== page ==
TRENCHES from the First World War now have a permanent place in Marlow's history after nearly three years of hard work.

The training trenches in Pullingshill Wood were used by a number of different groups in 1915 and 1916 before they tackled the front lines for real.

The Archaeology in Marlow group has been extensively researching, surveying and recording their findings for the past three years as part of their Recording of Marlow and District's Ancient Monuments (ROMADAM) project.

David Greenwood,(CORR) secretary of the Archaeology in Marlow Group, said: "Many training camps with trench systems were set up in 1914 and 1915 to give new recruits experience and skills before setting off for the front lines. However, the trenches in Pullingshill Wood are the best and most complete set left in the UK.

"We wanted to ensure that a record of the trench system was produced for future generations, as well as raising awareness of their importance and the need to conserve them."

The 1,400m system of trenches were dug two metres deep and two metres wide and were most likely constructed by the Grenadier Guards and the local people of Marlow.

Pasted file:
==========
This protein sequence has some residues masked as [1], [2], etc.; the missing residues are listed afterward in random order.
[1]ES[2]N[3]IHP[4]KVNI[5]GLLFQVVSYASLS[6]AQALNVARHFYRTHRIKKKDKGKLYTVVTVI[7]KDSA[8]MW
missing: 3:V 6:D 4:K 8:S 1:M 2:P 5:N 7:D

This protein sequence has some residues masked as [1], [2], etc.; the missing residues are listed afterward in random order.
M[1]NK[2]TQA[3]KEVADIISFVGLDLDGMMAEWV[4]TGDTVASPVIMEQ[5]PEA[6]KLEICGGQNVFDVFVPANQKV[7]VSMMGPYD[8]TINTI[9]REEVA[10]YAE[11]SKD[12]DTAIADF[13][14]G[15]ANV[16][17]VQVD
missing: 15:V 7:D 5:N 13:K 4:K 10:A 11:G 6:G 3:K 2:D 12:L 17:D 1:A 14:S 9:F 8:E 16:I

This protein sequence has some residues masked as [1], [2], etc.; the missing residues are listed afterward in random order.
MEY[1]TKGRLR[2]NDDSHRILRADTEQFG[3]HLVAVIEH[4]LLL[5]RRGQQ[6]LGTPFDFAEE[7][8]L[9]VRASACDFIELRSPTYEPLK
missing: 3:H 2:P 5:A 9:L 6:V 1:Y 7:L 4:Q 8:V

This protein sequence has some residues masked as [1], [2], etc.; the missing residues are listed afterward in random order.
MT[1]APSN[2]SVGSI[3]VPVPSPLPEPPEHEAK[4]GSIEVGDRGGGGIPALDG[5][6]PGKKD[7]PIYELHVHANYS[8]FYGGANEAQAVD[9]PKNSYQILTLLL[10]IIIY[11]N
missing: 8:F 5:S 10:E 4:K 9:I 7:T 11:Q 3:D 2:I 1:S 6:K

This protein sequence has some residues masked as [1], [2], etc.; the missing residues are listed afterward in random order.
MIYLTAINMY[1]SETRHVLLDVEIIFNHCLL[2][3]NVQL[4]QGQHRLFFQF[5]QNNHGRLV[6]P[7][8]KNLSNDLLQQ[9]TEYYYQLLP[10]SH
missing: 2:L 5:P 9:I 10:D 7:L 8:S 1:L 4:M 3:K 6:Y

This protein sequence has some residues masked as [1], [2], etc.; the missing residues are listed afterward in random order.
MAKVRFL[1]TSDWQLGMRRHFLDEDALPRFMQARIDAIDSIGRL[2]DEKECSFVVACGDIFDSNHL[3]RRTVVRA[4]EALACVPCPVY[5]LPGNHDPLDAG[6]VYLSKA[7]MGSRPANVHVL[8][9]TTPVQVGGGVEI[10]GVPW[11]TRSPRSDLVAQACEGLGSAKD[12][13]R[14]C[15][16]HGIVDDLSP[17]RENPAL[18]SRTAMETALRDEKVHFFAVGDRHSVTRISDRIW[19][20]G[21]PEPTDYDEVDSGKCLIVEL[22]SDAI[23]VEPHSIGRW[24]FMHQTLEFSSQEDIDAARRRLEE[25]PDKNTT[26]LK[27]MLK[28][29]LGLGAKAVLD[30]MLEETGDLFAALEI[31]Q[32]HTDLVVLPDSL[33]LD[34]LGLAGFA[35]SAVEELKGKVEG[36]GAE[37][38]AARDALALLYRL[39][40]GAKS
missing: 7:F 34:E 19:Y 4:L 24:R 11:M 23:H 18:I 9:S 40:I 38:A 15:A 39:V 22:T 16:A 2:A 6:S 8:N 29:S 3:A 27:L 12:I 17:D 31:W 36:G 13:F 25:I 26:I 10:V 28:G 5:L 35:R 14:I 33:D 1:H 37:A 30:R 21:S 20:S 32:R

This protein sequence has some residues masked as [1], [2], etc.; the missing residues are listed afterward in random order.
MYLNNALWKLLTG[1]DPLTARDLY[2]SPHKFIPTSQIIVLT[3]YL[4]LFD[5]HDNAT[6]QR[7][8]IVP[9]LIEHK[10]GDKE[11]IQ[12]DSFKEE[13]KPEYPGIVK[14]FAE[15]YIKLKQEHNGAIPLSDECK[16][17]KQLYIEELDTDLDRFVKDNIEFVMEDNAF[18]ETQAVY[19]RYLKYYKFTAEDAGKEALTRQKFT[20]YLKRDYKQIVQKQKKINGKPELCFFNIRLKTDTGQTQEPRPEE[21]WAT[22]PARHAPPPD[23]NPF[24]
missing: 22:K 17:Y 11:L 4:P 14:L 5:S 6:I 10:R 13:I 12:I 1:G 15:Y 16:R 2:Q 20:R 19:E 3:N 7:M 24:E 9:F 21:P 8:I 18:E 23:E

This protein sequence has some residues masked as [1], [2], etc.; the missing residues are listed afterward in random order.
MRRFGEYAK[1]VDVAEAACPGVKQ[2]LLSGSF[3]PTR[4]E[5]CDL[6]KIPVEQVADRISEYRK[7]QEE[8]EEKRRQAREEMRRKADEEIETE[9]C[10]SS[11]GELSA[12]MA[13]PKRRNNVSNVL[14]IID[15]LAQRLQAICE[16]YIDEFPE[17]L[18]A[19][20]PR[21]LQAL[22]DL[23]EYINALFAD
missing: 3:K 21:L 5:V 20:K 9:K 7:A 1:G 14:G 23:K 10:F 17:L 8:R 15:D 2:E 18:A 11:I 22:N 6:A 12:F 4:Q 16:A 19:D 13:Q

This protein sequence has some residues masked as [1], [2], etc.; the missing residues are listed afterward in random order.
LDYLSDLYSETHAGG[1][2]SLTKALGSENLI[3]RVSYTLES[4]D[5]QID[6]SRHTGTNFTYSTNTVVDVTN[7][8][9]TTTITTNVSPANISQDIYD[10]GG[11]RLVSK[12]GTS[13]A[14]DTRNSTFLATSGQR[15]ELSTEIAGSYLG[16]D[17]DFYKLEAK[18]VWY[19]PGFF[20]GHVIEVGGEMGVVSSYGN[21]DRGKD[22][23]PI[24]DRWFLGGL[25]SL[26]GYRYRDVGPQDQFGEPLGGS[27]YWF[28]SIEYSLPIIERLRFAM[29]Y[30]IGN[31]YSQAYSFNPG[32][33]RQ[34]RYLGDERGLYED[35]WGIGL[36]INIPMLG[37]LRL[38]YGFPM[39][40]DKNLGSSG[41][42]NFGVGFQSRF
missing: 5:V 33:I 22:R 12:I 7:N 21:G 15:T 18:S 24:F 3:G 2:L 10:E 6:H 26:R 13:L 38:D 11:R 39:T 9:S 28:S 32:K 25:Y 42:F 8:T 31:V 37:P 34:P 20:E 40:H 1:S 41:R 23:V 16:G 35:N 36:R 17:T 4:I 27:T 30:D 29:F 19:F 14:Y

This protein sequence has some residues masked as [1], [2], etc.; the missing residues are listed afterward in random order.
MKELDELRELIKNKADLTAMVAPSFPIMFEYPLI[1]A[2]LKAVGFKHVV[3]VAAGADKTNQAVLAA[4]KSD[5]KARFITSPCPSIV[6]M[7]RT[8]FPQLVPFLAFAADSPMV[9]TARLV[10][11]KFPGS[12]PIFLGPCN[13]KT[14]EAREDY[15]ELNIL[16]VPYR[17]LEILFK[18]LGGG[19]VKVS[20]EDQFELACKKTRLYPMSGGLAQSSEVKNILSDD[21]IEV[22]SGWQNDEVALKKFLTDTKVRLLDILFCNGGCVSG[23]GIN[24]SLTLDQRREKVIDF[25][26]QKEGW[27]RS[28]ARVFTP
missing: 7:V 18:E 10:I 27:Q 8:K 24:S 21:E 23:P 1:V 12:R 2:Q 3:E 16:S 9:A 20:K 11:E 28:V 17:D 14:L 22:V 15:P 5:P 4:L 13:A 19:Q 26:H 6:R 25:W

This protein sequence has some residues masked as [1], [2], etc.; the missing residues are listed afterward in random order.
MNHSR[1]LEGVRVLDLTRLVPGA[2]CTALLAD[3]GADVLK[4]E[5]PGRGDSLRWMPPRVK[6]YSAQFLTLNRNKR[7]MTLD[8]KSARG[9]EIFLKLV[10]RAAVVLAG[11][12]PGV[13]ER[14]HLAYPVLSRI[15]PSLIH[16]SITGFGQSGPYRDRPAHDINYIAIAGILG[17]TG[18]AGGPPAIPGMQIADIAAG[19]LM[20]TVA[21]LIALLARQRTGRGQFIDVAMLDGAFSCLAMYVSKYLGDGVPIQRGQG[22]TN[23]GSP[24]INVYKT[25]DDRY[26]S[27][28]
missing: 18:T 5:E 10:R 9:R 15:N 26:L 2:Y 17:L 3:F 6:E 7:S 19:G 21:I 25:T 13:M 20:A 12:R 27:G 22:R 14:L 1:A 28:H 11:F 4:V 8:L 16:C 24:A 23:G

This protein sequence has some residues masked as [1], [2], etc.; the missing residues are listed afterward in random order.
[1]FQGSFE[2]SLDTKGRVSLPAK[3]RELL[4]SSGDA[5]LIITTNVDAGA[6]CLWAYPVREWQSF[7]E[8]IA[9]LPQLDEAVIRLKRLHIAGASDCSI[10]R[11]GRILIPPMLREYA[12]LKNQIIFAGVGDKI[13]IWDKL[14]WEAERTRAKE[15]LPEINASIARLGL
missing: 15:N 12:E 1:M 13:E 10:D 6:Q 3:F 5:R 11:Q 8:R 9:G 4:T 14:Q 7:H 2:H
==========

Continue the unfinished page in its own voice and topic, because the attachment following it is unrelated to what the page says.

The Grenadier Guards, Welsh Guards, Royal Engineers and Royal Army Medical Corps, who were all based at the Bovingdon Green camp, are believed to have used the trenches during the two year period.

Two notice boards detailing the trenches have now been put up at the Pullingshill Wood site, which is owned by the Woodland Trust.

Loren Eldred, (CORR) of the trust, said: "It can be quite contemplative and humbling looking at the labyrinth-like network of ditches, giving an impression of what it must have been like to fight in France and Belgium in cold, muddy conditions."

ROMADAM was set up to investigate four local sites after they received a grant from the Local Heritage Initiative (LHI).

The other three sites are at Medmenham Iron Age Hill Fort, Danesfield Iron Age Hill Fort and the Warren Wood Earthwork Enclosure in Little Marlow.